I ‘m reading John Senior’s The Death of Christian Culture alongside Desiring the Kingdom, or, at least, I’m trying to. I had a hunch that the two might complement each other, and I also sensed that Senior might provide an antidote to some of Smith’s weaknesses. I’m just a bit into the book, but so far they are dovetailing nicely, plus Senior is a delight.
The more Latin Senior uses, the more I fall in love.
You know what my love language is? Latin. I hear or read it and I get all tingly like a school girl over a football player.
Smith tells us:
Our worldview is more a matter of the imagination than the intellect, and the imagination runs off the fuel of images that are channeled by the senses. (p. 57)
He adds a bit later:
Stories seep into us — and stay there and haunt us — more than a report on the facts. (p. 58)
This is why, a long time ago, I wrote about reading aloud building a family culture, tying heart strings between a mother and a child. It’s a powerful thing. When the story captures the imagination of more than one child in a family, anything can happen. Forts might be built and adventures might be taken, all because of a story in a book.
John Senior likewise doesn’t limit story’s power. He says it builds Culture. And then he says something I’ve been chewing on for a few days now:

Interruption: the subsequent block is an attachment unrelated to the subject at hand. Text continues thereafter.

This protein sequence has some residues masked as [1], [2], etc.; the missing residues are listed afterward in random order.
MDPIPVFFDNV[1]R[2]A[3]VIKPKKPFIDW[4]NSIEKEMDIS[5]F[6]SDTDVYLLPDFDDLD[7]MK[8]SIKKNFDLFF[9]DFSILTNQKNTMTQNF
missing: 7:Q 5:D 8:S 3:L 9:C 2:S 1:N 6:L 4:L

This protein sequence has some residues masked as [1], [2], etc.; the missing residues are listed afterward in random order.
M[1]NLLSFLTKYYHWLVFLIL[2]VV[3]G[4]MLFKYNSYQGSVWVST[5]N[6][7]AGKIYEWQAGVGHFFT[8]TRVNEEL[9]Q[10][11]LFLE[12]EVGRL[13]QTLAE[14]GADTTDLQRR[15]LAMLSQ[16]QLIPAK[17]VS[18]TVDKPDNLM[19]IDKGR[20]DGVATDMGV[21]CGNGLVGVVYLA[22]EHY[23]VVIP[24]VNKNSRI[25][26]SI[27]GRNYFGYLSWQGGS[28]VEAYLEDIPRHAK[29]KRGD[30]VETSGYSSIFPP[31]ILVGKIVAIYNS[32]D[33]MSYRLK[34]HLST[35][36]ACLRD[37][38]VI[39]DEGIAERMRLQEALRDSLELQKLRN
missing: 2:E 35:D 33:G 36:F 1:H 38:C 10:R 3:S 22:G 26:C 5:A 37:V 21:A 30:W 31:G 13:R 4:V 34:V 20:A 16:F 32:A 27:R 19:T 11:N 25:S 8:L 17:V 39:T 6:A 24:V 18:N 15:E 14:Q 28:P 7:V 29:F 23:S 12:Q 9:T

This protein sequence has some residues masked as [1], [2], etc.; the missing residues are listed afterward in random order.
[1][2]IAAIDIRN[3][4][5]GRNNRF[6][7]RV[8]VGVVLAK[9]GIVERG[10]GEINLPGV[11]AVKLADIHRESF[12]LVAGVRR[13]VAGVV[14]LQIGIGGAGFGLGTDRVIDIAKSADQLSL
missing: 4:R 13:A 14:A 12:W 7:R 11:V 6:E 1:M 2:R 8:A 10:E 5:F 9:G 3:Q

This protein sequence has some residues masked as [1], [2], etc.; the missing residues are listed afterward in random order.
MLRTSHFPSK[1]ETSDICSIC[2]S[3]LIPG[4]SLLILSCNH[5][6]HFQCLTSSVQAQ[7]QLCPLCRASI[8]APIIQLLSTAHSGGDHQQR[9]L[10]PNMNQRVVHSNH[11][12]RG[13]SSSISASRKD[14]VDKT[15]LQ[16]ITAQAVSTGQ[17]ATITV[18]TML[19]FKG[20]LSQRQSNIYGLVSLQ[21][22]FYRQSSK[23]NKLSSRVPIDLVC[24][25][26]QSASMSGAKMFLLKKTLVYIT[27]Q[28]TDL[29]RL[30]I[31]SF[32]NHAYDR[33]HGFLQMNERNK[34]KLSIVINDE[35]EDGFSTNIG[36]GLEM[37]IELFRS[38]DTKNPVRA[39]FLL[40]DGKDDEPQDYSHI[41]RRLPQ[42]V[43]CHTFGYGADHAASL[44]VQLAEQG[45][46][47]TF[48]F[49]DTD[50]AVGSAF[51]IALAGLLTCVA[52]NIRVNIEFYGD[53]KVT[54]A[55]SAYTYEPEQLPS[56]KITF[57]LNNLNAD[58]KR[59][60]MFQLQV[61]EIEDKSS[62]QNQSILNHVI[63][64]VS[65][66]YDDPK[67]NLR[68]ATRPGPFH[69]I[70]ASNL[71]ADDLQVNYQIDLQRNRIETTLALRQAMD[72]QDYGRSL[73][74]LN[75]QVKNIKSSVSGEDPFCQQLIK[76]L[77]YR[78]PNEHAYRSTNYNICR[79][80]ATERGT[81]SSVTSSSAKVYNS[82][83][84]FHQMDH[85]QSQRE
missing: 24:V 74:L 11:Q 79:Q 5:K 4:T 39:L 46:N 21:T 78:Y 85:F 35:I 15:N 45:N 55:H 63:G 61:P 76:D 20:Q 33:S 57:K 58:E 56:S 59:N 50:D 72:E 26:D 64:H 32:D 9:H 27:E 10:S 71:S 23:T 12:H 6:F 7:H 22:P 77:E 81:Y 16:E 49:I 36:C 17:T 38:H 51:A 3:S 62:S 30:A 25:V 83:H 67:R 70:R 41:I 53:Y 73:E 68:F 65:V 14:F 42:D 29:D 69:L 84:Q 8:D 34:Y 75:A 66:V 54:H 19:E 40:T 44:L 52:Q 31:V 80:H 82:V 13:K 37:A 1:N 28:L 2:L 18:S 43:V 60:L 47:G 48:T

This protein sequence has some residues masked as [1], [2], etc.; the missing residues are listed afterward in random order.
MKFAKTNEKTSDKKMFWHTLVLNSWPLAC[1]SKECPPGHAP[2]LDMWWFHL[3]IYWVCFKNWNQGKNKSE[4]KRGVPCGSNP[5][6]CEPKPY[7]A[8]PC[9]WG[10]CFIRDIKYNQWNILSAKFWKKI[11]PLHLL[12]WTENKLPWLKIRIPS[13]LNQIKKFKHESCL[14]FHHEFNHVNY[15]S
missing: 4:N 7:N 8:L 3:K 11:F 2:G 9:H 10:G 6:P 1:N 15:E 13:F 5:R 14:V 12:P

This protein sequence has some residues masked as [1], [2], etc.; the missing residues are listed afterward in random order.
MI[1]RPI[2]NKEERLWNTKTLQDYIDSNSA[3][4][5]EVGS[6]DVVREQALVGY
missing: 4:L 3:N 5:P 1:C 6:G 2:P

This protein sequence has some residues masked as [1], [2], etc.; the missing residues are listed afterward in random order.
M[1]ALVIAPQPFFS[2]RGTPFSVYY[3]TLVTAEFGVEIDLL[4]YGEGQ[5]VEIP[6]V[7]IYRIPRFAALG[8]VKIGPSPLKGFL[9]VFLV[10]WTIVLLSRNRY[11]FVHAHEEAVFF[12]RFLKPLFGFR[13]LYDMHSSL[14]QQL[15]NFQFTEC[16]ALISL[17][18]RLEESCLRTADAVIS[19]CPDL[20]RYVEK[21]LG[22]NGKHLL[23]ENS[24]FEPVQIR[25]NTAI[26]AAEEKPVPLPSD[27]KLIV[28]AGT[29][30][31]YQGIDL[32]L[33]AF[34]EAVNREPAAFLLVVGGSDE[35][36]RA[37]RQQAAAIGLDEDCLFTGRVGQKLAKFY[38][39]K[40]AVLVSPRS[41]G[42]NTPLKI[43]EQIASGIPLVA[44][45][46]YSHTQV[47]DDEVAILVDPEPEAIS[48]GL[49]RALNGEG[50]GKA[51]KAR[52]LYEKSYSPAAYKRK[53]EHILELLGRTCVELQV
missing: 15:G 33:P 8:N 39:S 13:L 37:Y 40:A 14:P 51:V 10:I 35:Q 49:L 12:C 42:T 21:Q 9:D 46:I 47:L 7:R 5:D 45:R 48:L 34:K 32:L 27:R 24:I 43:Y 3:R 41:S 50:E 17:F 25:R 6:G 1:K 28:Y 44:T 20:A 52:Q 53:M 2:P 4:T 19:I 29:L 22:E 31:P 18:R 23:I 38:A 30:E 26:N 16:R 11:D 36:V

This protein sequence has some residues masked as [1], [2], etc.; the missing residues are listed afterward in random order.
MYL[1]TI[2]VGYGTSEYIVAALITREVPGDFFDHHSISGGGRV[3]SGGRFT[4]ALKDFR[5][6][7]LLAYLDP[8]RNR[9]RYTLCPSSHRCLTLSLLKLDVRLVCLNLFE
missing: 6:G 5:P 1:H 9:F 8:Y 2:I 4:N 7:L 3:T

The beginning of the cure of a sick theology, for English-speaking people, is a schoolboy course in Chaucer, Shakespeare, Milton, and even Matthew Arnold … (p. 8)
The stories told in high Christian literature are not mere achievements of art, though certainly they are that, but rather they are our tutors in the Good, True, and Beautiful. The remarkable thing is that they tutor us from the inside out. They birth a picture in our minds and, when we love it, we, like little children, start building forts and having adventures.
I’m going to have to write two posts this week as there were two aspects in the reading that I couldn’t seem to bring together, even though Smith managed to do so. In this chapter Smith gives us two clues to the ordering of the affections (as Augustine called it). The first is story.
The second, which I’ll write a bit on later this week, Lord willing, is habits. Habits seem to work from the outside in.
If we try to put these together, we see that Smith is already two-thirds of the way to promoting a Charlotte Mason approach. She said the three tools of education (i.e., formation) were atmosphere, discipline of habit, and life a la living ideas. He hasn’t yet touched on atmosphere, but surely habits and story cover the latter two!
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